GE CEO says Cash Flow Will be Negative This Year, Shares Tank

GE CEO says Cash Flow Will be Negative This Year, Shares Tank

General Electric shares tanked on Tuesday after the conglomerate’s Chief Executive Officer Larry Culp stated that the free cash flow is going to be in the negative in 2019. Larry Culp made this assertion while on a conference call with an analyst at JP Morgan. Following that comment, GE shares tanked and went down by as much as 4.7% at close on Tuesday. The industrial free cash flow is one of the most important factors when it comes to figuring out whether a company is efficient or not. Free cash flow is the money that is left over for a company once all expenses and investments have been taken care of.

Usually, companies with free cash flow are healthier and deemed as better investments. Although GE did generate free cash flow worth $4.5 billion in 2018, it is going to go into negative territory in 2019 due to expenses. Culp is trying to stage turnaround for the American corporate giant, but this should come as an indication that he faces a tough ask. He said, “If we’re going from $4.5 billion in 2018 to what I’m framing as a negative territory in 2019 … it’s really a combination of operational pressure, power … renewables, and then the non-operational pressures that I’m calling ‘policy,’”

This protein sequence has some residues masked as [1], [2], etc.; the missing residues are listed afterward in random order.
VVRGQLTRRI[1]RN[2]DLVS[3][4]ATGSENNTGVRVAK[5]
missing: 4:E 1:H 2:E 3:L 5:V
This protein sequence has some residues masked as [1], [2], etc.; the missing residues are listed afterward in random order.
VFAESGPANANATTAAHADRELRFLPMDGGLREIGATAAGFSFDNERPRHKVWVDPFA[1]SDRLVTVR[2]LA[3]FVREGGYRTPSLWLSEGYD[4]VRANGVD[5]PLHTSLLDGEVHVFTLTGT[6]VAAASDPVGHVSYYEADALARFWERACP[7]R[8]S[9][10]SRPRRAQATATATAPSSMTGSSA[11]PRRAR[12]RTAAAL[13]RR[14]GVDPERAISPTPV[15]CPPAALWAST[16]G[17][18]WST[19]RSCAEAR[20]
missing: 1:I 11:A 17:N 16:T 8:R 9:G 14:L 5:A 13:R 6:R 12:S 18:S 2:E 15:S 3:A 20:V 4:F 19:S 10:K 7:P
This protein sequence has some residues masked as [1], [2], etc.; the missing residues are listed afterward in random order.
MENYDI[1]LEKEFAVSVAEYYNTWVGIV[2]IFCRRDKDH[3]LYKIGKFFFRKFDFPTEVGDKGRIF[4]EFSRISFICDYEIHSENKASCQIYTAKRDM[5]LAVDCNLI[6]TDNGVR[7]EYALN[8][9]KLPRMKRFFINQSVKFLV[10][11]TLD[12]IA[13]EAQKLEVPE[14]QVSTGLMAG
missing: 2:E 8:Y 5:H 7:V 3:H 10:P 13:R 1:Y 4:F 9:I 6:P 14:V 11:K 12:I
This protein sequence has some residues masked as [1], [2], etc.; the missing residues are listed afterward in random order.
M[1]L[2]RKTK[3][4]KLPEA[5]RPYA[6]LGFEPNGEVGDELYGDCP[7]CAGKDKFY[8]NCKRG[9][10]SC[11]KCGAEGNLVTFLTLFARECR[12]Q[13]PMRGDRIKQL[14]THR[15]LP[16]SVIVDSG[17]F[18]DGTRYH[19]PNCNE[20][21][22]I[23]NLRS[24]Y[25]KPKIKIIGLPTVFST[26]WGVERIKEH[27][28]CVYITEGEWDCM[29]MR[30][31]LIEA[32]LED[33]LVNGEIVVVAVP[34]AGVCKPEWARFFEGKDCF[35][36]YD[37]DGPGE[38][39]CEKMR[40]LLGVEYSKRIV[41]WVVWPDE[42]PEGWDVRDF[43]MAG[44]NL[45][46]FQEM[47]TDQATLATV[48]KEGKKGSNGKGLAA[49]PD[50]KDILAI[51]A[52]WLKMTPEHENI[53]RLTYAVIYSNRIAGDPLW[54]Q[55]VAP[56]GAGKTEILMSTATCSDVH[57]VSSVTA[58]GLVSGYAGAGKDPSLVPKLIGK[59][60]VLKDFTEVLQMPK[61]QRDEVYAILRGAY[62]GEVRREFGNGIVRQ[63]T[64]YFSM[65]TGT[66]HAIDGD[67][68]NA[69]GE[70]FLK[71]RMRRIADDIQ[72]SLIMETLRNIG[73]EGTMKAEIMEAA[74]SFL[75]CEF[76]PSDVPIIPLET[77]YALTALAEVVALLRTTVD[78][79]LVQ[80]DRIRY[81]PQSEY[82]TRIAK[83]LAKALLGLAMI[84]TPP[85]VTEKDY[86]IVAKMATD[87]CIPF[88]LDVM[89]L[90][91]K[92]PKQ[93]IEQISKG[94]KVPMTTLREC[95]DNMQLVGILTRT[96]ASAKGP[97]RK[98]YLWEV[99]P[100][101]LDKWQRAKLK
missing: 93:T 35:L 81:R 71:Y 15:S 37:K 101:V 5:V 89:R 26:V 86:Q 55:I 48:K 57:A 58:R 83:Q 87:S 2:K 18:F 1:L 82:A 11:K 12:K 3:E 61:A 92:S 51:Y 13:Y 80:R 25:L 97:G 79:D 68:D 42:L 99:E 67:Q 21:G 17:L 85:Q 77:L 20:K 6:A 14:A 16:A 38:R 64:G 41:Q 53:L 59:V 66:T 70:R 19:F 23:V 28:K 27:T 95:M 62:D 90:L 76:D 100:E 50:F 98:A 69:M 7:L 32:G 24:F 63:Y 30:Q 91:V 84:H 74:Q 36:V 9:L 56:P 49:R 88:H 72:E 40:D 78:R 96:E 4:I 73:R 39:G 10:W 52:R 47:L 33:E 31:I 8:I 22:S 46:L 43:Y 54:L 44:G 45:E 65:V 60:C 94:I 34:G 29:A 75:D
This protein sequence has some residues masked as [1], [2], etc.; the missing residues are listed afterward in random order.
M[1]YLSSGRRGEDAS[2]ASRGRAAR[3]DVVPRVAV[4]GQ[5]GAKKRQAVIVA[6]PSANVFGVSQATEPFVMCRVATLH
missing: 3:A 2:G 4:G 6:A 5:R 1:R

The JP Morgan analyst on the other side of the call was Stephen Tusa, who is well known for being an expert on GE and has been following the company for many years. In other words, as far as GE is concerned, he is one of the biggest authorities on Wall Street. In the past, Tusa had stated that GE’s most important businesses include aviation financing and leasing, which is apparently now on its last legs. According to Tusa, the business is going to be liquidated. On the conference call yesterday, Culp told Tusa that the company are trying to restructure a range of businesses which they operate. Culp said, “You’ve got a commitment from me and the senior team to continue to improve our disclosures. Full stop. We highlight restructuring in a host of different ways but what I’d like to have it be is more consistent.”

One of the businesses that have been in the dumps for quite some time is GE’s power arm, and according to Culp, it is going to continue to be a drag on the company for the foreseeable future. The power business is also one of the biggest reasons behind the company’s negative cash flow forecast for 2019.

Evelyn Campbell

Evelyn Campbell has interest in trading and finance. She began her career in some foremost magazines as a news writer and later joining FinanceStead as a senior news writer. She holds double degree in journalism and communication. She is an active trader.

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